Well you can read about Vista online, there are plenty of articles on it, and Vista isn't really the subject of this article. We were talking about organizing an pyro-execution ceremony for your little 3.5" drive, weren't we? So what does the Vista release have to do with burning your floppy drive? Well for the first time, Microsoft have woken up and realised that demanding you have your mass-storage device drivers on a floppy disk during Windows installation was not only incredibly poor and lazy programming, but awkward, time-consuming and just downright infuriating. What made matters even worse was that you couldn't use a USB key impersonating as a floppy disk in BIOS, or pretty much any USB floppy drive. It had to be a regular floppy drive or a specific IBM USB Floppy. Ridiculous!

The Vista installation DVD will come with pretty much all SATA, SCSI and SAS device drivers currently available up until launch, so most of you won't even need to provide an additional driver for Vista to recognize your HDD controller. But as new chipsets with onboard SATA controllers and new dedicated SAS and SATA controller cards are released, your Vista DVD will not have this information and so will require you to supply the drivers. Thankfully, Vista will accept your HDD controller's drivers from a CD/DVD or USB key. So most of the time, you will just need to insert the CD that came with the mainboard or controller card. Floppy support will still be provided, of course, so if you're really perverse, you can still provide Vista with your mass-storage device drivers via 3.5" disk.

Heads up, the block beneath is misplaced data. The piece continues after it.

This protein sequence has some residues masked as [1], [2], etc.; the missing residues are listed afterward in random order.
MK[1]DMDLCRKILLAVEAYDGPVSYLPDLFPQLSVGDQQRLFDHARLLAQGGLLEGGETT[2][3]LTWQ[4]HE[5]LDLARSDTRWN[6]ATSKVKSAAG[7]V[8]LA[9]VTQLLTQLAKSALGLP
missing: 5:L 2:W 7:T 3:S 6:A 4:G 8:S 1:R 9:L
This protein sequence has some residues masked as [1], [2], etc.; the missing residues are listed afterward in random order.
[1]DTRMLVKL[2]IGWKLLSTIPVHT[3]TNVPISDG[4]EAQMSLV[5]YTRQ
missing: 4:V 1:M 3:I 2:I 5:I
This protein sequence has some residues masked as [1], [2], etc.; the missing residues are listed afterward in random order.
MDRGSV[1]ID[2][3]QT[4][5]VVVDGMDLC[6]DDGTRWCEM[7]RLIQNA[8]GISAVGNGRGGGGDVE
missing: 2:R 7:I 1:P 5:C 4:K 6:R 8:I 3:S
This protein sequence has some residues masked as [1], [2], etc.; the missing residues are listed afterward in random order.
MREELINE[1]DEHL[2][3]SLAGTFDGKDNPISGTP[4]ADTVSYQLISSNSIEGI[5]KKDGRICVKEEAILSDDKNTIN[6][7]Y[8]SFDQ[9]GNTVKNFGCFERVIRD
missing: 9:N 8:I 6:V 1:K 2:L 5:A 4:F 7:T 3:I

So that takes care of one of the two remaining uses for floppy drives. What about the other one?

Bootable USB key/Thumb-drives

Every couple of years you scratch around in your draws or garage trying to find a floppy disk, and when you do, you just hope it hasn't suffered the inevitable "half-life decay" that seems to plague all floppies.